Wednesday, May 11, 2011
by Jeffrey Overstreet
A pair of outcast thieves find an abandoned child on the side of the river, lying in a giant footprint. She is brought to the criminals' community, outside the walls of House Abscar, where she is raised with the other orphans under their care. But there is something different about Auralia. She has an amazing ability to craft colors. Colors that are forbidden in Abscar. Colors that enchant all who see them. Colors that will change the lives of all of the houses in the Expanse.
Auralia's Colors is an inventive story, unlike anything I had ever read before. It creates a vivid picture of a great land, called the Expanse, and of the different types of people who inhabit this land. The descriptions are very detailed, to the point where a creative mind could envision themselves walking along the banks of the River Throanscall or wandering amongst the Gatherers' huts.
The characters are very well developed, and display a diverse array of personalities. The ones who should be likable are likable, and there are a couple that you don't feel as guilty about disliking. For me, this was Stricia. For some reason, I just wanted someone to go Wicked Witch of the East and drop a house on her. Oh, irony. My absolute favorite character was the ale boy. Before they even got into his back story, I was intrigued by him. I am super excited to read The Ale Boy's Feast, which is also on my list for this month.
The story is narrated from the "over the shoulder" view of the important character in the scene. For most books, this would mean one to three characters, but in Auralia's Colors, this covers over ten characters. This has the potential to get confusing - or annoying - fast. Yet, somehow, it works here.
One of the first things I noticed when I started reading Auralia's Colors was that there is quite a bit of dialogue. I understand that dialogue enhances a story, but I guess I like when a book opens up with vast imagery as opposed to conversation. I was very put off by the somewhat gruff conversation between Krawg and Warney in the first chapter. It took re-reading several times to make it past that and into the actual story. I feared that would set the tone for the whole book. Fortunately, once it picked up pace, I enjoyed reading it.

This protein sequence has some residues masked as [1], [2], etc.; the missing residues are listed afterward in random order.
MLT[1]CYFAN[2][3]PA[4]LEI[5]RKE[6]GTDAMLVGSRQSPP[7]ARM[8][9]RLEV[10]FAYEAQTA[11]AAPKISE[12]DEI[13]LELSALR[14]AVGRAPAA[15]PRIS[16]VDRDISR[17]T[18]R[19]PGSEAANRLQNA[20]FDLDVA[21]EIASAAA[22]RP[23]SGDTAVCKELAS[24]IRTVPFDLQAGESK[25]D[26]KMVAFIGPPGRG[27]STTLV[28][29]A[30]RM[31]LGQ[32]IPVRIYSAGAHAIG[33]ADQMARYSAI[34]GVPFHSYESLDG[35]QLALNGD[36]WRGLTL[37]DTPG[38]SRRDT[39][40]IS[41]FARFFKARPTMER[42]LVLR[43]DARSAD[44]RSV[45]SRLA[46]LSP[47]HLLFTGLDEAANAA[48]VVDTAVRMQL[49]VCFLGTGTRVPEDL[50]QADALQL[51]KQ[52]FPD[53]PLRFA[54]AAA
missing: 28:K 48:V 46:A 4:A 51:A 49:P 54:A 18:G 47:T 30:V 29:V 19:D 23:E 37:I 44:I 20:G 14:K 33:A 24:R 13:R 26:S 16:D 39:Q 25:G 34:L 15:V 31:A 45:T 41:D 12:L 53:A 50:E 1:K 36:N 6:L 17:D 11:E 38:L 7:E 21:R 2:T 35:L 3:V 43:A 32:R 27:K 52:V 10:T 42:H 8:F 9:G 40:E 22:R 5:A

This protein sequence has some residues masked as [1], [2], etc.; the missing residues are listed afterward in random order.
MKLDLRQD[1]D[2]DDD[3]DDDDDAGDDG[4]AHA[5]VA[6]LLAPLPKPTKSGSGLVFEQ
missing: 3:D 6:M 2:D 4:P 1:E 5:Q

Honestly, there was a segment here or there that I found unnecessary to the greater story. A view point that did not seem that significant. A conversation that seemed trivial. A character that did not seem so important as to warrant the amount of coverage it received. The number of named characters was so massive that it is possible to become confused, or forget some altogether, so that when they are later mentioned, you have to stop and think to remember what you already learned about them. When you combine this with the extravagant descriptions, the story does have its moments where it seems long-winded and it causes you to lose interest. I feel that it took me much longer to read this book than it should have.
Auralia's Colors is classified as a Christian Fiction novel, though there seems to be a dispute amongst reviewers as to if this is a correct classification. Jeffery Overstreet is a Christian novelist, which is probably the inital reason for the classification. Unlike much of the Christian Fiction available today, there are not overbearing religious messages. However, I could actually see Christian influences in the story. I have seen other reviewers mention before that there is the Keeper as a god figure, looking over the children. One could also say that the Northchildren represent angels. But to me, the most noticable influence would have to do with the moment where Auralia tells the ale boy that she is going home, and the circumstances surrounding that event. I could note mention of each of the "seven deadly sins" represented and punished.
I find myself with mixed emotions for Auralia's Colors. It was a good story, but I sometimes wondered if it fell into the category of "too much of a good thing."
Auralia's Colors is somewhat tame, as far as fantasy novels go. If your teen wishes this book to read, you really don't have anything to worry about. It does not use standard "bad" language and only briefly alludes to anything that could be seen as inappropriate, such as romantic encounters, without ever going so far as to cross a line. There is a large amount of violence, but nothing overly graphic or gory. Auralia's Colors is a nice, safe read for teens as far as fantasy novels go, though it is somewhat long and wordy, so if they are not an avid reader, they may get frustrated and give up before the end.